Recommended Reading

From "Christians should evaluate philosophy by biblical criteria. This will shed greater light on the developments in the history of philosophy and better prepare us for the intellectual challenges of our time. The fall of Adam brought intellectual as well as moral corruption on the human race, and the effects of the fall can be seen in the work of philosophers, most of whom try to understand the world autonomously through reasoning apart from God's revelation. Some philosophers have appealed to God's revelation, but their work has often been compromised with the wisdom of the world. Revelation should inform reason, and not the other way round. In the past, even Christian theology was corrupted by the movement toward intellectual autonomy, creating the tradition of liberalism, which has unhappily dominated academic theology down to the present day. But there is hope a new generation of Christian thinkers take God's Word seriously. Frame's unique new contribution augments that process."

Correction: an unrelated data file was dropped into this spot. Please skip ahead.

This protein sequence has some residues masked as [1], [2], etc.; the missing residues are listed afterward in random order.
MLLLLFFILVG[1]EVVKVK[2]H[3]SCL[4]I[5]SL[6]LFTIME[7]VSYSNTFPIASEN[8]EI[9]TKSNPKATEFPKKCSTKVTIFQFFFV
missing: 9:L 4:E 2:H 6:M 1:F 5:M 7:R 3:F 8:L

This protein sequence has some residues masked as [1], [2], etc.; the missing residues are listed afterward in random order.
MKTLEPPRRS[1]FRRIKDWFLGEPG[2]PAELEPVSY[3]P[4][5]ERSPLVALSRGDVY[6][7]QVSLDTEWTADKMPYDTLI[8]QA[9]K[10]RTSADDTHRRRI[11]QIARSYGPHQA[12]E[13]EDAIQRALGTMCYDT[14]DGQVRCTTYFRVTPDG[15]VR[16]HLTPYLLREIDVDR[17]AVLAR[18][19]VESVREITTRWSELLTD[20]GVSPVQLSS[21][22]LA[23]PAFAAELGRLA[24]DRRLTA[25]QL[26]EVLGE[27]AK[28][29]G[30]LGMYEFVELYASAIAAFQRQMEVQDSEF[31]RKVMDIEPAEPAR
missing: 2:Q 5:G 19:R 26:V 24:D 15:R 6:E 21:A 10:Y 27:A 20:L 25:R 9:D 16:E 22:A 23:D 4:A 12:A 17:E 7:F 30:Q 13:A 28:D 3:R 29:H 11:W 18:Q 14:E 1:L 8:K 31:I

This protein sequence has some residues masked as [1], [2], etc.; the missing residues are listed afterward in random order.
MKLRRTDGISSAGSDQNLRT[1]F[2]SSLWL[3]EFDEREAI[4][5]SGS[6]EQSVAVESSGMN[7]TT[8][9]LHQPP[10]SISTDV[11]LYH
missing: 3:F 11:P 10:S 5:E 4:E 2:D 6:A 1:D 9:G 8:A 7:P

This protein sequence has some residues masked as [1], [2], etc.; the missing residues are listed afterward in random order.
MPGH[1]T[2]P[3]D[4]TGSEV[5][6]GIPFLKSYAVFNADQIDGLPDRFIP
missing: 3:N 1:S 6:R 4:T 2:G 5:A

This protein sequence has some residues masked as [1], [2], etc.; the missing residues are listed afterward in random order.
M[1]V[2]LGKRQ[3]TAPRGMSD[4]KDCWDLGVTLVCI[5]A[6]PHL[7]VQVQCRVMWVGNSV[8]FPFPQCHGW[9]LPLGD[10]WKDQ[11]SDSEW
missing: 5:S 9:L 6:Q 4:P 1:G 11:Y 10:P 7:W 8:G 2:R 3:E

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Western Seminary Review: Foundations

by Mark Lauterbach
(San Diego)

I attended Western a long time ago (late 70's). I did an MDiv in Missions and a ThM in Old Testament. Looking back I can say that it laid foundations for my 35 years of ministry.

Of greatest significance was the training to be a faithful exegete of Scripture and to allow the Word to be the final authority for my life. This has taken me down a road of changes in my views on eschatology, but I did so through study of the Word leading the way.

Western also imparted a doctrinal framework. It was not merely the classes that shaped me, but also the interaction of the profs with various issues of the day. I saw men being careful with the Scriptures, debating, and even disagreeing with each other.

Most of the tools I have used in the ministry of the Word were gained at Western. I did not expect seminary to be "practical" -- I wanted it to be give me disciplines and skills that I would use for years while learning the practice of ministry.

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